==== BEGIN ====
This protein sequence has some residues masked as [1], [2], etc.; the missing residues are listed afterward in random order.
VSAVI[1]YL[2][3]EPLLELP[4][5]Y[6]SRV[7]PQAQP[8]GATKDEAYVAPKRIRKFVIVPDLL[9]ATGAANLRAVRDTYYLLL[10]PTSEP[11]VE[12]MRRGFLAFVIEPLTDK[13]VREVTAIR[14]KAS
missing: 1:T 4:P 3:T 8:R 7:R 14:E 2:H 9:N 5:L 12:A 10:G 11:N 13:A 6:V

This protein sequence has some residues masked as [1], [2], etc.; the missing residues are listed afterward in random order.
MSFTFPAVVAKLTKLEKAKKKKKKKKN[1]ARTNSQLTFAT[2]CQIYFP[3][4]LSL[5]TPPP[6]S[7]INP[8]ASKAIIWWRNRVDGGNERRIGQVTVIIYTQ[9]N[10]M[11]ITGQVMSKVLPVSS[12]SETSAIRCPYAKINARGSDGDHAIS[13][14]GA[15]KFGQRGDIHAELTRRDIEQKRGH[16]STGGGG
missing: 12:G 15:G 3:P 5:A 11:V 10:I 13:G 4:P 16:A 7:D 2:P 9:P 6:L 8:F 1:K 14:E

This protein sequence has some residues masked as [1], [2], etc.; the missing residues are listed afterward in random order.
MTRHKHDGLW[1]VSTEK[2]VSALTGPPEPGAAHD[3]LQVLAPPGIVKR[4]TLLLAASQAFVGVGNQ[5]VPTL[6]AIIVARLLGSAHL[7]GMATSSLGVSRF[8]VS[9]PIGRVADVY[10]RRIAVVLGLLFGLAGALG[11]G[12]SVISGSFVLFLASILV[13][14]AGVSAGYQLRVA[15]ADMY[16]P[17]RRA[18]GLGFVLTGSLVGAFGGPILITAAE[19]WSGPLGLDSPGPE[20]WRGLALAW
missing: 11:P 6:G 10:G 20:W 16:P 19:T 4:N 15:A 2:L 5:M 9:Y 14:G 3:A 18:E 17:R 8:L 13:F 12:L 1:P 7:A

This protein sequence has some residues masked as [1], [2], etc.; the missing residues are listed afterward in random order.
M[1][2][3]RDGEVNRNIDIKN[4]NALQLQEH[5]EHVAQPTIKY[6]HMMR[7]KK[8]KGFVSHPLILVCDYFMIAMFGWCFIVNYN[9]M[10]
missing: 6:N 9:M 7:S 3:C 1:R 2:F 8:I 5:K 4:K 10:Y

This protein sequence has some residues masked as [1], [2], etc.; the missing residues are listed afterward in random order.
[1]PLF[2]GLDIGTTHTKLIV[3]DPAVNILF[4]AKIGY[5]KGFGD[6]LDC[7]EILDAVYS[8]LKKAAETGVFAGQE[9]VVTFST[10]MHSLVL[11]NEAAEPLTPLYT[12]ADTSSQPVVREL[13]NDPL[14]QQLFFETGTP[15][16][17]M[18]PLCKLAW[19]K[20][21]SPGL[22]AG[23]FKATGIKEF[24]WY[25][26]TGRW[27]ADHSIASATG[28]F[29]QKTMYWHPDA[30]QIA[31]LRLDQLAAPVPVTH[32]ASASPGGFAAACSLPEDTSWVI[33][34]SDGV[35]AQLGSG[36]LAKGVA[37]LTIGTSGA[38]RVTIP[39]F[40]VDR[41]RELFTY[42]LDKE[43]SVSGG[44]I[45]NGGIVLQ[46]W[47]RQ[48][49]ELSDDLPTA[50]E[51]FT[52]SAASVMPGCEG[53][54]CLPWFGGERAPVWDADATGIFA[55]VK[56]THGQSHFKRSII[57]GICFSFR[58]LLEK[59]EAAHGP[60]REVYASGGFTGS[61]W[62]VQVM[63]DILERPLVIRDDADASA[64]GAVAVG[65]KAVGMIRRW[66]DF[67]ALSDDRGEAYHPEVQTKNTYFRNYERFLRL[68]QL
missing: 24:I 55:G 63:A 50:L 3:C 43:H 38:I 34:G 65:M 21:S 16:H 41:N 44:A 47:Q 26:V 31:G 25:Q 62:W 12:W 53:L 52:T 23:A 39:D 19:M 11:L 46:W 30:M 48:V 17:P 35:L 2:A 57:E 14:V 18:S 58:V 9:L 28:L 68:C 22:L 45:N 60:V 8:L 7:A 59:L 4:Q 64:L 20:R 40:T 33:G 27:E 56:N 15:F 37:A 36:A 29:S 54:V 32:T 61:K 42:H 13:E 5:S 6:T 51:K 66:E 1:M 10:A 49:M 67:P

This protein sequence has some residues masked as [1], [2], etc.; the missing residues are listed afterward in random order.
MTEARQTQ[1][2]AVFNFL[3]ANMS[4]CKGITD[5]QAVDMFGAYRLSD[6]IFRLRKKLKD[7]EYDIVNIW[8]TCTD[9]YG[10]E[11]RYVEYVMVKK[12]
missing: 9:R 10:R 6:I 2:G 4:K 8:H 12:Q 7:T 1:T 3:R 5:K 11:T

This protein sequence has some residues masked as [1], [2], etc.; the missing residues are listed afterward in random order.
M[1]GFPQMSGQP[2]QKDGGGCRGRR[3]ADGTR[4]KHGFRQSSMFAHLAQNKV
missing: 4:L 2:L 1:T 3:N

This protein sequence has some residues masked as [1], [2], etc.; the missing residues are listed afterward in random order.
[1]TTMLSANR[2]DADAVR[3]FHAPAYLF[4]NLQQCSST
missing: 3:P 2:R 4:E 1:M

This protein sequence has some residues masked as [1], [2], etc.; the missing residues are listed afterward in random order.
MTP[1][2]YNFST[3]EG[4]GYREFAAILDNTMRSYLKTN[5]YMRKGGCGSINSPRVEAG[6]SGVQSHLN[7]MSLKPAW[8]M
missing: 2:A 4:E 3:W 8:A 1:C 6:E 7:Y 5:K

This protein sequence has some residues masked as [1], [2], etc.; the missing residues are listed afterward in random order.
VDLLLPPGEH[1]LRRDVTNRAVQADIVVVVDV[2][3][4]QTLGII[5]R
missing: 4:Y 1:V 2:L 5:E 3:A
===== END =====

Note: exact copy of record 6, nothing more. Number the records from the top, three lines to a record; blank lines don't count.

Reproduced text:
This protein sequence has some residues masked as [1], [2], etc.; the missing residues are listed afterward in random order.
MTEARQTQ[1][2]AVFNFL[3]ANMS[4]CKGITD[5]QAVDMFGAYRLSD[6]IFRLRKKLKD[7]EYDIVNIW[8]TCTD[9]YG[10]E[11]RYVEYVMVKK[12]
missing: 9:R 10:R 6:I 2:G 4:K 8:H 12:Q 7:T 1:T 3:R 5:K 11:T